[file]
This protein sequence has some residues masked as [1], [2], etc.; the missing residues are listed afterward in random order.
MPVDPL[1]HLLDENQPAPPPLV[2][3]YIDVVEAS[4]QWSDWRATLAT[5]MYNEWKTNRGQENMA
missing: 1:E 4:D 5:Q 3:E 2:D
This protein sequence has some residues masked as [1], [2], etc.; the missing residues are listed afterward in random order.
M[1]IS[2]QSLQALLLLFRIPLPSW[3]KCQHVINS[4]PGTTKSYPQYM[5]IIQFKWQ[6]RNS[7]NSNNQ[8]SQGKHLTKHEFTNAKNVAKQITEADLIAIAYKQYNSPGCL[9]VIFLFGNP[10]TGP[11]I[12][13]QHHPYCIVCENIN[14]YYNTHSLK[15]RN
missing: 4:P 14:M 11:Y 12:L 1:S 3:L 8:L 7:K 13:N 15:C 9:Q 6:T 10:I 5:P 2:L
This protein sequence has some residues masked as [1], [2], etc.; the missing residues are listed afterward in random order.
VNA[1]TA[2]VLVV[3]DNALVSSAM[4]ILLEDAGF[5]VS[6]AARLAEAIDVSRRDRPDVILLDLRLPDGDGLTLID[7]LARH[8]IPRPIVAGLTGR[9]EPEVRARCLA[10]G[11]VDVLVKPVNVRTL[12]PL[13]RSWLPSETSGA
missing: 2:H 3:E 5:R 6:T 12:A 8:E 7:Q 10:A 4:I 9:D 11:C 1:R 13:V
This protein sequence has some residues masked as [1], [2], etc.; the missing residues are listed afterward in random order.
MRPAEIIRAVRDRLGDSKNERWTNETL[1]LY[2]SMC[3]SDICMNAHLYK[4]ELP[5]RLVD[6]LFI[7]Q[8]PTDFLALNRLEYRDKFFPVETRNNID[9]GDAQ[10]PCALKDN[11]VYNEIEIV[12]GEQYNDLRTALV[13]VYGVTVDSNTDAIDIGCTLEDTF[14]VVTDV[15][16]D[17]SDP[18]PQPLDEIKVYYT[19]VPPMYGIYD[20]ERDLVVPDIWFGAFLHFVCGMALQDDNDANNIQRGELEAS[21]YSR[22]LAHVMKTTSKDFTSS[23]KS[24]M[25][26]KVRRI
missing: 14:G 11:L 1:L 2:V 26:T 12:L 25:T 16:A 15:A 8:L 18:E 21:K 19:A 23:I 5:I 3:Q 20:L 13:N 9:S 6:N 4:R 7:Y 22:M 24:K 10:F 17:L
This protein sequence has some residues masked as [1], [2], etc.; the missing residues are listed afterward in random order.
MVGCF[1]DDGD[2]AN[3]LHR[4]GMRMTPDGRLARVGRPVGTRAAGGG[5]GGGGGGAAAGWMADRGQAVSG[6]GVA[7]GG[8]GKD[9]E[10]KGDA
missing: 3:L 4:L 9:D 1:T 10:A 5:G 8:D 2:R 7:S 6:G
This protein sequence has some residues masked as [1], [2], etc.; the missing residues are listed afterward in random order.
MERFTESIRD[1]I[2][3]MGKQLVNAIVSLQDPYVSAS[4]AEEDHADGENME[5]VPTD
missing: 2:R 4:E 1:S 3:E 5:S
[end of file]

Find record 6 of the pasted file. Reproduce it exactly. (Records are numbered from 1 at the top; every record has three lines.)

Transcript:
This protein sequence has some residues masked as [1], [2], etc.; the missing residues are listed afterward in random order.
MERFTESIRD[1]I[2][3]MGKQLVNAIVSLQDPYVSAS[4]AEEDHADGENME[5]VPTD
missing: 2:R 4:E 1:S 3:E 5:S